Invodo Works to Let Users Try Android Smartphones Online Before Buying
It's already confusing enough to shop for a new Android smartphone as you peruse what could be hundreds of different models from dozens of different vendors. Do you choose a larger phablet or go with a smaller handset? Do you buy a Samsung Galaxy or an HTC One or a Google Nexus or something else?
It's enough to make your head spin.
That's how the folks at Invodo came up with what they call Virtual Device, a cloud-based virtual phone comparison service that allows Android smartphone shoppers to see and actually try out a wide range of features virtually using a Web browser.
Imagine not having to walk into a store and see a confusing range of phones just as you start the phone buying process. Instead, imagine sitting in the comfort and no-pressure atmosphere of your living room and sampling several phone models by clicking and swiping your way through the process on a tablet until you find several models to compare up close in a store or perhaps just the right phone that meets your needs.
"This allows us to virtually emulate the entire Android ecosystem in the cloud for consumers," Eric Engineer, Invodo's vice president of strategy, told eWEEK. "They can play with the operating system just as it works on the real phone."
Engineer ran through an online demo recently and showed just how it works. Invodo calls itself a visual commerce company, which means they work with large clients to help produce rich media that can tell their stories to consumers.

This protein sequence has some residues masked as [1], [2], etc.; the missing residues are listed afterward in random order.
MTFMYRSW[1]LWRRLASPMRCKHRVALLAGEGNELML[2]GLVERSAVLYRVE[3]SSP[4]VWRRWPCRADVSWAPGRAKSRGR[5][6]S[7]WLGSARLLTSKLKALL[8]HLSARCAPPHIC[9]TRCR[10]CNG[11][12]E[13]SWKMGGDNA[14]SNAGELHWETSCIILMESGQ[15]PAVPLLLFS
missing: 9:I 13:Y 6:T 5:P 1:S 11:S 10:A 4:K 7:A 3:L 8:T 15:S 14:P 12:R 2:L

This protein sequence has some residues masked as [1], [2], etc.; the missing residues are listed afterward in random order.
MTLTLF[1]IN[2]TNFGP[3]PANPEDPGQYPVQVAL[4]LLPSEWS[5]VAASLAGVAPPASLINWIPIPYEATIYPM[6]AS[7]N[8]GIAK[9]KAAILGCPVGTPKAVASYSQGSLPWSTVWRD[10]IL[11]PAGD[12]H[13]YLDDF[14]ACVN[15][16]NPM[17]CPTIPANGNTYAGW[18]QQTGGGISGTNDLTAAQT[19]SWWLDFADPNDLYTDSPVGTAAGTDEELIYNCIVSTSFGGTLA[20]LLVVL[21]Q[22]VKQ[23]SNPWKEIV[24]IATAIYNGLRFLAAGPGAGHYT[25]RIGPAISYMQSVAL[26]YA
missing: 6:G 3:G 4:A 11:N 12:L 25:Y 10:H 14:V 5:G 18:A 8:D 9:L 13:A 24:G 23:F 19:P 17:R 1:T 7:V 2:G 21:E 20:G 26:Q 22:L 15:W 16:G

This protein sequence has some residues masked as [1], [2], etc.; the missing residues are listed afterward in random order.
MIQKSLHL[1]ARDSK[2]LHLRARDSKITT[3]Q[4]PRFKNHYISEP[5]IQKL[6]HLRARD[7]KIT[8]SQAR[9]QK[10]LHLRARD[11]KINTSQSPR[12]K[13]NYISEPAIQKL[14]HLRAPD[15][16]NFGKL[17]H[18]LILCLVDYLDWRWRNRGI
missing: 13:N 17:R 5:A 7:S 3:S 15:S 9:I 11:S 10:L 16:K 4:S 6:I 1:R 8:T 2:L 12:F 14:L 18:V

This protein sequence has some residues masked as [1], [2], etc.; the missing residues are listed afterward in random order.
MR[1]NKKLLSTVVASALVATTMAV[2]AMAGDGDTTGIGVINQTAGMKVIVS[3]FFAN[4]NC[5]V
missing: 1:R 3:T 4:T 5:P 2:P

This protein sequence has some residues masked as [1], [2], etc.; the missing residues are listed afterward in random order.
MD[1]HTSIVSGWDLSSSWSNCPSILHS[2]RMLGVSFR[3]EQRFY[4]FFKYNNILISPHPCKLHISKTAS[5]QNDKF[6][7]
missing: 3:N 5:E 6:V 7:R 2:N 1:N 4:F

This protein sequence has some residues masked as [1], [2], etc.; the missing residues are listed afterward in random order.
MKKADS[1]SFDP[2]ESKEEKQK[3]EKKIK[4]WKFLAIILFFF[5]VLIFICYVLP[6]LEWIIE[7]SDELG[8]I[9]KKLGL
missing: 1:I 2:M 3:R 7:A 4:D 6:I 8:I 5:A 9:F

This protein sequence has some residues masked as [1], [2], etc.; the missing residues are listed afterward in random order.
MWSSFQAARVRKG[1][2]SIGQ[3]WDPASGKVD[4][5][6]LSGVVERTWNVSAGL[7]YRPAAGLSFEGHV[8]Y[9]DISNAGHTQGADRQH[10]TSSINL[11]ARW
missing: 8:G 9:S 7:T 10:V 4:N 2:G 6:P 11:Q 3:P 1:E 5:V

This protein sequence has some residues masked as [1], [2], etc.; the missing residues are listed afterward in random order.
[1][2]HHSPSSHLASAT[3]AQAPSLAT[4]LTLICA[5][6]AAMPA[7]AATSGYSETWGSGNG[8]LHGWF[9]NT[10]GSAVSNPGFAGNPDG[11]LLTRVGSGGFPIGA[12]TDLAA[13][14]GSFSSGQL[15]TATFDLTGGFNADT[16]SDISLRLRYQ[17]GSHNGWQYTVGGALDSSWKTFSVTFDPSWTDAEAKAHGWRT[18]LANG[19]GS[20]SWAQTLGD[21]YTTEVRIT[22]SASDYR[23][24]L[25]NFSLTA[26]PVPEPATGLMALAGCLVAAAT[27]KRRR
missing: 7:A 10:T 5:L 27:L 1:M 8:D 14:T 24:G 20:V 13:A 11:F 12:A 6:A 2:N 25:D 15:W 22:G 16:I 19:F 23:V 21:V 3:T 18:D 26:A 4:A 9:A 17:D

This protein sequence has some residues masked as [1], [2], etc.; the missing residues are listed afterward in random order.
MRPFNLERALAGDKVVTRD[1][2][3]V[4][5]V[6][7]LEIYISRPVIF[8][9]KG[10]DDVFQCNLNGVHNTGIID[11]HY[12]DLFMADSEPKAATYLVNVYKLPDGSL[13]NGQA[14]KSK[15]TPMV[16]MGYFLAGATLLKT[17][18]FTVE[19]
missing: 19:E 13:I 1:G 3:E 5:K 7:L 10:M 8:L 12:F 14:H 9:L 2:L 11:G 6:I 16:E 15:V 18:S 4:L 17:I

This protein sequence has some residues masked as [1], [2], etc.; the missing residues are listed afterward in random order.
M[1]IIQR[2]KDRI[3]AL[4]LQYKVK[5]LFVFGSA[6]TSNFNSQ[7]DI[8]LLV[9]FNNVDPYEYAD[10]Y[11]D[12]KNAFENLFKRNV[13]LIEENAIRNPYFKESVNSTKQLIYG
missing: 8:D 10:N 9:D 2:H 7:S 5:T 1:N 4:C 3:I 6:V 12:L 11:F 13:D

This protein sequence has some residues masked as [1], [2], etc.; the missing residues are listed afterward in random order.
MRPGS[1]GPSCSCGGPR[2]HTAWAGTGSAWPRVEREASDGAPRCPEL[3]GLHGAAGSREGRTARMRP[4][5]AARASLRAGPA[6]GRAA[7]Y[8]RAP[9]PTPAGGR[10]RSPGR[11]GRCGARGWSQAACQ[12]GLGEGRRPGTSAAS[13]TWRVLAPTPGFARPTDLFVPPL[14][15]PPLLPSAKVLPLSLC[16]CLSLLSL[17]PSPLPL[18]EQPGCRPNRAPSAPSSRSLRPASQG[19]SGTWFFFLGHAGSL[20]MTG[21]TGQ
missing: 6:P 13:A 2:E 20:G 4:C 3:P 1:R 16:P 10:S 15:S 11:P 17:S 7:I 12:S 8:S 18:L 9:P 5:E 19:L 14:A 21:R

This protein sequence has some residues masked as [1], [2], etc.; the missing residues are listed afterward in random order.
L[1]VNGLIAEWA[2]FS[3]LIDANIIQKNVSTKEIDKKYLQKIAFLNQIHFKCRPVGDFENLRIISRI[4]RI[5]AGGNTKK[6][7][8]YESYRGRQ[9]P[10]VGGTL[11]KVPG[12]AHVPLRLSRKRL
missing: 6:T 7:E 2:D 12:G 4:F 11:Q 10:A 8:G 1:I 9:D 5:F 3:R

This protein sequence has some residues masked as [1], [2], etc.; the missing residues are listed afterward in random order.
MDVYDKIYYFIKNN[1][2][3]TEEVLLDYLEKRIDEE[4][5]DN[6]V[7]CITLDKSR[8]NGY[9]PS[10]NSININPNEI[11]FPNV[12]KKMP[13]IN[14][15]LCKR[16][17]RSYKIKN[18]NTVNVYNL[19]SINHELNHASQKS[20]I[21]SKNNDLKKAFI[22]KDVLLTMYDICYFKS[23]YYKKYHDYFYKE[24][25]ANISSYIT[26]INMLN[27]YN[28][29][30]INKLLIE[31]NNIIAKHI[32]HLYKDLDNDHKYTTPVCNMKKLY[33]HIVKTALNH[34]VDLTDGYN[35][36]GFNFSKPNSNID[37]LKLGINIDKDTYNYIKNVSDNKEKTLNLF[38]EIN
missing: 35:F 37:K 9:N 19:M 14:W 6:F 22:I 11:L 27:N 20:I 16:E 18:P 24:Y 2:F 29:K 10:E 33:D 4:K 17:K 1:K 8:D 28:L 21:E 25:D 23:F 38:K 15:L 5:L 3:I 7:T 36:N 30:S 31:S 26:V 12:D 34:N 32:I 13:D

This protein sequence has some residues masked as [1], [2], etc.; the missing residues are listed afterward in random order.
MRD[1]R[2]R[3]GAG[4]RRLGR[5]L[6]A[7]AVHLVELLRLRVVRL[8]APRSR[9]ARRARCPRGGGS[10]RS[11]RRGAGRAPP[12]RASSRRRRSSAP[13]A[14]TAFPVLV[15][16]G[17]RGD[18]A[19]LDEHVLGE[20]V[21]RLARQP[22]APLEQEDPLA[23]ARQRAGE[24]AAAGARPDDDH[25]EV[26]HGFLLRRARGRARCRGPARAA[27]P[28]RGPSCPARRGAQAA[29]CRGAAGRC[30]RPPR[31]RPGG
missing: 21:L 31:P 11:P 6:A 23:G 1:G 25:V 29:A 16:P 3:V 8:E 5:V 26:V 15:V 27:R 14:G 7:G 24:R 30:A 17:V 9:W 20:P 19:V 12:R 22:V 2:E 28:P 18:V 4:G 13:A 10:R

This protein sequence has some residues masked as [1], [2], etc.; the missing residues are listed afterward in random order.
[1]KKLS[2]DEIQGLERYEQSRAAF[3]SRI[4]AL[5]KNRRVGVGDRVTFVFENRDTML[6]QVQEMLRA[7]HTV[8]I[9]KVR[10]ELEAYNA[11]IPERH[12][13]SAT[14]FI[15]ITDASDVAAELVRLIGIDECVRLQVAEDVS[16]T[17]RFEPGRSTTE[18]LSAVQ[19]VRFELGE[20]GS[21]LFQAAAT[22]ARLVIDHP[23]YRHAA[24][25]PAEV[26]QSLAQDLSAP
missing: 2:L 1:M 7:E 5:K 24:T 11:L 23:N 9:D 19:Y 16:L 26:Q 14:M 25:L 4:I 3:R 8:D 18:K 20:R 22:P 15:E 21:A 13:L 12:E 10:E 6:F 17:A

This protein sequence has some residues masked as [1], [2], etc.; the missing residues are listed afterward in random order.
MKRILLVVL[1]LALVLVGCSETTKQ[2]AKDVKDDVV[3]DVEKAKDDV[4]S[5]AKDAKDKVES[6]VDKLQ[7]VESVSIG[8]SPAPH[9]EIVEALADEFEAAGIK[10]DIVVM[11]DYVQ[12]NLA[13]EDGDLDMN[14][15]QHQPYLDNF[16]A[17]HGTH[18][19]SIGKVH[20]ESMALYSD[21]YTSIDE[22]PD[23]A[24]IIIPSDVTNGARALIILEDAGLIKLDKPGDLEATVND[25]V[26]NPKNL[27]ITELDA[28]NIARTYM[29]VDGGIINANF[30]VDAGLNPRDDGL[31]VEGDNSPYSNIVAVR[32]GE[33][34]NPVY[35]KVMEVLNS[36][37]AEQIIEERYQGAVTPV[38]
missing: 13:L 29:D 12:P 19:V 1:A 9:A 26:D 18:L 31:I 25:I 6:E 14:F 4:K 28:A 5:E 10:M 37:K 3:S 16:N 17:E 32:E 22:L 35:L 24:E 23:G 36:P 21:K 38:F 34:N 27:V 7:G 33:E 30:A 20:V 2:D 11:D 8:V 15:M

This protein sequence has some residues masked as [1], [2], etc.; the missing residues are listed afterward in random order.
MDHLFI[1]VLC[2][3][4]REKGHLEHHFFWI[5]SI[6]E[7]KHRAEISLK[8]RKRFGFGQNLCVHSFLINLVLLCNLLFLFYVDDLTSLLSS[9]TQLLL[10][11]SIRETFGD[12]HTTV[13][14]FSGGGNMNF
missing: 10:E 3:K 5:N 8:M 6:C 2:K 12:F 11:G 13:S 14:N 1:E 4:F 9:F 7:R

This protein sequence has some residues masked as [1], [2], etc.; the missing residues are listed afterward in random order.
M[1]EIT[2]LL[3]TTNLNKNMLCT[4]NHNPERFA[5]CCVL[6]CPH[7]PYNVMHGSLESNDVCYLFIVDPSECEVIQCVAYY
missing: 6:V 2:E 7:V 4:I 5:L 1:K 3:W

In the demo, Engineer selected an Android phone from the Website and put it through its paces in a virtual instance, swiping the phone's screen and tapping buttons on its display as though he had the actual device right in his hands in his office. The site runs the full operating system of the virtual phones so users can try them out.
Virtual Device hasn't yet launched but is being readied for pilot project deployments with clients now, he said. First, it will be tested by the support staffs of some clients and by the end of the year, those support agents will be able to show phone features to consumers using screen sharing, he said. In the future, it will be available to consumers for their use, maybe by the end of 2015, said Engineer.
Some smartphone makers have already signed on to use the service, he said, but Invodo isn't yet naming any names.
This is an intriguing idea that could be very useful to many consumers if smartphone makers and mobile carriers adopt it so they can show off the phones they are offering for sale. And if it gains traction, it could be used for a wide range of consumer shopping scenarios or by tech support workers and others.
There's no word on whether Virtual Device will ever be expanded to iOS, Windows or BlackBerry phones, but for now, this is a very cool experiment.